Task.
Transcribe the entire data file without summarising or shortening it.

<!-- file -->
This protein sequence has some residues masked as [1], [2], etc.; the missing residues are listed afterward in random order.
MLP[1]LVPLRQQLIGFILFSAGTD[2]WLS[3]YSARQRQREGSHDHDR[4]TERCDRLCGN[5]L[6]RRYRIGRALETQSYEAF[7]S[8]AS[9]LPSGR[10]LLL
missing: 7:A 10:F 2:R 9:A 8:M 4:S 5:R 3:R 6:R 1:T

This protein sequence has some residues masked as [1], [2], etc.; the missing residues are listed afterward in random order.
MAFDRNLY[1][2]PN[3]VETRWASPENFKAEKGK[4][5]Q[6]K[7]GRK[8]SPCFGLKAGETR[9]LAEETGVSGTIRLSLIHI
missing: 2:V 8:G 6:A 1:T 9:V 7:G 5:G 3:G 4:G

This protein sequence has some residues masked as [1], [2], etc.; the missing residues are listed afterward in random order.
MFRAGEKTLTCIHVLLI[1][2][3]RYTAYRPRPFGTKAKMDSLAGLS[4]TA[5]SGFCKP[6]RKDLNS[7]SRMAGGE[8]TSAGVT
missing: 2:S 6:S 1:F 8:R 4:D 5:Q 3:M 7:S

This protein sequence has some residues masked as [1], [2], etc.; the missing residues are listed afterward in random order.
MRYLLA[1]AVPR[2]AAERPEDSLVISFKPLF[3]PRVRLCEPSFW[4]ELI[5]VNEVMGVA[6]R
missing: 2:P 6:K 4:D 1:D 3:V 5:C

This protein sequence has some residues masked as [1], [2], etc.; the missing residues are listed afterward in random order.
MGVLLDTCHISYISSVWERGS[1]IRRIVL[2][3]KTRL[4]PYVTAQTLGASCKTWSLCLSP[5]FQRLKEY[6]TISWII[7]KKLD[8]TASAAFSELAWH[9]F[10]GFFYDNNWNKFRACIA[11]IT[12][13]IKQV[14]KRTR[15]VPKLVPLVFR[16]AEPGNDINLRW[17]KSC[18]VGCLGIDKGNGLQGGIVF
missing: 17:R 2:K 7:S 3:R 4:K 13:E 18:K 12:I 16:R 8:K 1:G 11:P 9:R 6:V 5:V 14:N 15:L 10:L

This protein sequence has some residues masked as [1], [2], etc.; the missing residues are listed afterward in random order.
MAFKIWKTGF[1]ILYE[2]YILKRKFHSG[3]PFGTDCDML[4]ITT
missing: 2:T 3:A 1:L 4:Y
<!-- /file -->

This protein sequence has some residues masked as [1], [2], etc.; the missing residues are listed afterward in random order.
MLP[1]LVPLRQQLIGFILFSAGTD[2]WLS[3]YSARQRQREGSHDHDR[4]TERCDRLCGN[5]L[6]RRYRIGRALETQSYEAF[7]S[8]AS[9]LPSGR[10]LLL
missing: 7:A 10:F 2:R 9:A 8:M 4:S 5:R 3:R 6:R 1:T

This protein sequence has some residues masked as [1], [2], etc.; the missing residues are listed afterward in random order.
MAFDRNLY[1][2]PN[3]VETRWASPENFKAEKGK[4][5]Q[6]K[7]GRK[8]SPCFGLKAGETR[9]LAEETGVSGTIRLSLIHI
missing: 2:V 8:G 6:A 1:T 9:V 7:G 5:G 3:G 4:G

This protein sequence has some residues masked as [1], [2], etc.; the missing residues are listed afterward in random order.
MFRAGEKTLTCIHVLLI[1][2][3]RYTAYRPRPFGTKAKMDSLAGLS[4]TA[5]SGFCKP[6]RKDLNS[7]SRMAGGE[8]TSAGVT
missing: 2:S 6:S 1:F 8:R 4:D 5:Q 3:M 7:S

This protein sequence has some residues masked as [1], [2], etc.; the missing residues are listed afterward in random order.
MRYLLA[1]AVPR[2]AAERPEDSLVISFKPLF[3]PRVRLCEPSFW[4]ELI[5]VNEVMGVA[6]R
missing: 2:P 6:K 4:D 1:D 3:V 5:C

This protein sequence has some residues masked as [1], [2], etc.; the missing residues are listed afterward in random order.
MGVLLDTCHISYISSVWERGS[1]IRRIVL[2][3]KTRL[4]PYVTAQTLGASCKTWSLCLSP[5]FQRLKEY[6]TISWII[7]KKLD[8]TASAAFSELAWH[9]F[10]GFFYDNNWNKFRACIA[11]IT[12][13]IKQV[14]KRTR[15]VPKLVPLVFR[16]AEPGNDINLRW[17]KSC[18]VGCLGIDKGNGLQGGIVF
missing: 17:R 2:K 7:S 3:R 4:K 13:E 18:K 12:I 16:R 8:K 1:G 11:P 9:R 6:V 5:V 14:N 15:L 10:L

This protein sequence has some residues masked as [1], [2], etc.; the missing residues are listed afterward in random order.
MAFKIWKTGF[1]ILYE[2]YILKRKFHSG[3]PFGTDCDML[4]ITT
missing: 2:T 3:A 1:L 4:Y